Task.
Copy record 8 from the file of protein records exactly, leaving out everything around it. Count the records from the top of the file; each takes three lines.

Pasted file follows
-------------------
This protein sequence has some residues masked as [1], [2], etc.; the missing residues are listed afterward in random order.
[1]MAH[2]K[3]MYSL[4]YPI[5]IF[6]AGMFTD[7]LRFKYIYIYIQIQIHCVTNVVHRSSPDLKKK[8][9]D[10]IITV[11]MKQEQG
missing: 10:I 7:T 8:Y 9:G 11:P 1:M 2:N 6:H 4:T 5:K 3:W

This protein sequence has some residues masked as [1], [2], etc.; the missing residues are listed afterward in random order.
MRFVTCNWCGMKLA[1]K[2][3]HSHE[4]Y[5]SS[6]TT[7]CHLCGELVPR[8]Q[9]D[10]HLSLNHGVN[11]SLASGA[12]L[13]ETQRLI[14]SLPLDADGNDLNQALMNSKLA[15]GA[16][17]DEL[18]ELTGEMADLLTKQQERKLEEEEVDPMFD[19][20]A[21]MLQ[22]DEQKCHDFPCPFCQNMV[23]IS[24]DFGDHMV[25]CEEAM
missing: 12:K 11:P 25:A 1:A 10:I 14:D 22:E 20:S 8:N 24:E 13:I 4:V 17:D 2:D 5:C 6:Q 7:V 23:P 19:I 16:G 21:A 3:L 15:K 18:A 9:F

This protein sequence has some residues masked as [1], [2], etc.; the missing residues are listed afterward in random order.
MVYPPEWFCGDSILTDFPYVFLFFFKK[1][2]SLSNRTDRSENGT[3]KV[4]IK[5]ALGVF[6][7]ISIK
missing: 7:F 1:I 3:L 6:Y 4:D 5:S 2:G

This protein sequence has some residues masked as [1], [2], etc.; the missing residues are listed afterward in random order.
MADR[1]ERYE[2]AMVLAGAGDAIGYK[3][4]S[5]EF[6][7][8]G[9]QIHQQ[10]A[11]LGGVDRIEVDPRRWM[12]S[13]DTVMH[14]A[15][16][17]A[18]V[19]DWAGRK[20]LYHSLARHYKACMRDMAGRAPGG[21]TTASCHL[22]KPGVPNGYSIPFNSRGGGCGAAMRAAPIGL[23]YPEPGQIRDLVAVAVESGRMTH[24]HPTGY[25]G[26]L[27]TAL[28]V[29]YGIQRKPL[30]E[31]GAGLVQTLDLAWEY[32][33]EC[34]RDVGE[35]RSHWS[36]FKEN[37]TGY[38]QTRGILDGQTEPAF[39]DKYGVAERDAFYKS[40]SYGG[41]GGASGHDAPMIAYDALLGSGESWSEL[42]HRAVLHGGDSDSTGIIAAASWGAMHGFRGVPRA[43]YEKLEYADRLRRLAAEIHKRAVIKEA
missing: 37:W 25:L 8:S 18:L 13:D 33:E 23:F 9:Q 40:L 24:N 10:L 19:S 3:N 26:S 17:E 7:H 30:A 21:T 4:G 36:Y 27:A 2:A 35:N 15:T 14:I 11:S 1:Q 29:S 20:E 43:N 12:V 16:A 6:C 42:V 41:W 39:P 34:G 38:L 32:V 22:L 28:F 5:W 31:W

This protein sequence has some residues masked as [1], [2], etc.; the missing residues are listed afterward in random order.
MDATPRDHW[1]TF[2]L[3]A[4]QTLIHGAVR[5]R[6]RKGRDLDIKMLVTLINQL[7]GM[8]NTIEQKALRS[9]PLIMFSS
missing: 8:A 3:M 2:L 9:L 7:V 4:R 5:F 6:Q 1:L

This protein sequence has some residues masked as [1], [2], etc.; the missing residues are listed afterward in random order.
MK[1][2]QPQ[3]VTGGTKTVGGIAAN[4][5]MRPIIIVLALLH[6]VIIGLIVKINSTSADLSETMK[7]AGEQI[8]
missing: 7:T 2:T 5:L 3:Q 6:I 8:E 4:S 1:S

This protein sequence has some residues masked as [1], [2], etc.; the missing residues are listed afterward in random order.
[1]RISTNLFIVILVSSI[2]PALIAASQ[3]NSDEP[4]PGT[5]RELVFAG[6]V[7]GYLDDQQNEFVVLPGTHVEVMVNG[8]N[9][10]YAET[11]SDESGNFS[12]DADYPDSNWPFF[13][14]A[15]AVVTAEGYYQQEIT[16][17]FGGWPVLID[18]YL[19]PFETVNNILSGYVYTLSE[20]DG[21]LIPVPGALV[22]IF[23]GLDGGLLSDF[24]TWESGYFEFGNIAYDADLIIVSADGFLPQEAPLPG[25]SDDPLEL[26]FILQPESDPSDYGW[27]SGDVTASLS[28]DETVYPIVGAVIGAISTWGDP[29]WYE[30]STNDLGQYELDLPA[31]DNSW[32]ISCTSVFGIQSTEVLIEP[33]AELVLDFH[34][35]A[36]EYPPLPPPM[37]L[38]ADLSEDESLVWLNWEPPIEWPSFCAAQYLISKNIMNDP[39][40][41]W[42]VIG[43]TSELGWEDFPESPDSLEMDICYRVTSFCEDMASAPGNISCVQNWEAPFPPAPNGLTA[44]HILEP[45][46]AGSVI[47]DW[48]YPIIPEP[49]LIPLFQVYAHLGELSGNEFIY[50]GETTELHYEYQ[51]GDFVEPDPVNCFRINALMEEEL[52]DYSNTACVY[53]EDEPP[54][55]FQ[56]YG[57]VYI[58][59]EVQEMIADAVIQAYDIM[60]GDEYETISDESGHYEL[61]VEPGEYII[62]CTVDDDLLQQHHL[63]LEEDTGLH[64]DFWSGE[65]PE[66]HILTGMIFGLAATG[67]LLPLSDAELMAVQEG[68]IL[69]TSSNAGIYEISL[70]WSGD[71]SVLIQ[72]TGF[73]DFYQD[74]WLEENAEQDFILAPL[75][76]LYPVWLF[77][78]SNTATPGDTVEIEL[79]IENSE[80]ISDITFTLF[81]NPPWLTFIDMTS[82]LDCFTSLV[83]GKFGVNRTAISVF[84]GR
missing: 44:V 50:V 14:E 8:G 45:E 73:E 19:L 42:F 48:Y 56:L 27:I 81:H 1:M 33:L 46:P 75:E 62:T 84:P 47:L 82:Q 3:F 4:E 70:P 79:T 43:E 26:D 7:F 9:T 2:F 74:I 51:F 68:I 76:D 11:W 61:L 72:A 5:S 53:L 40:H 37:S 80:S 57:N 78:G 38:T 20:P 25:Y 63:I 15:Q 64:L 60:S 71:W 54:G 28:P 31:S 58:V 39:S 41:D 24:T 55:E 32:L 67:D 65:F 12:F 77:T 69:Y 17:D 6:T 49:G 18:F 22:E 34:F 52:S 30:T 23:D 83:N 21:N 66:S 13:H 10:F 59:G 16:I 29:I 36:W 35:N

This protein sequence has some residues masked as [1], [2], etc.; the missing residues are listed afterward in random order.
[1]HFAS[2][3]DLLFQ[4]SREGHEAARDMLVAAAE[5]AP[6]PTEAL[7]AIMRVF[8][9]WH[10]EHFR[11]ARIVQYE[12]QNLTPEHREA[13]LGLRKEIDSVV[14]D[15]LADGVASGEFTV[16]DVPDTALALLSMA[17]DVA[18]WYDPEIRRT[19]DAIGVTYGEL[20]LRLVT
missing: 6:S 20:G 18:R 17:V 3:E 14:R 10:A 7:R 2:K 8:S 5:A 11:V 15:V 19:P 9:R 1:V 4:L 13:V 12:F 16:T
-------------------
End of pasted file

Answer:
This protein sequence has some residues masked as [1], [2], etc.; the missing residues are listed afterward in random order.
[1]HFAS[2][3]DLLFQ[4]SREGHEAARDMLVAAAE[5]AP[6]PTEAL[7]AIMRVF[8][9]WH[10]EHFR[11]ARIVQYE[12]QNLTPEHREA[13]LGLRKEIDSVV[14]D[15]LADGVASGEFTV[16]DVPDTALALLSMA[17]DVA[18]WYDPEIRRT[19]DAIGVTYGEL[20]LRLVT
missing: 6:S 20:G 18:R 17:V 3:E 14:R 10:A 7:R 2:K 8:S 5:A 11:V 15:V 19:P 9:R 1:V 4:L 13:V 12:F 16:T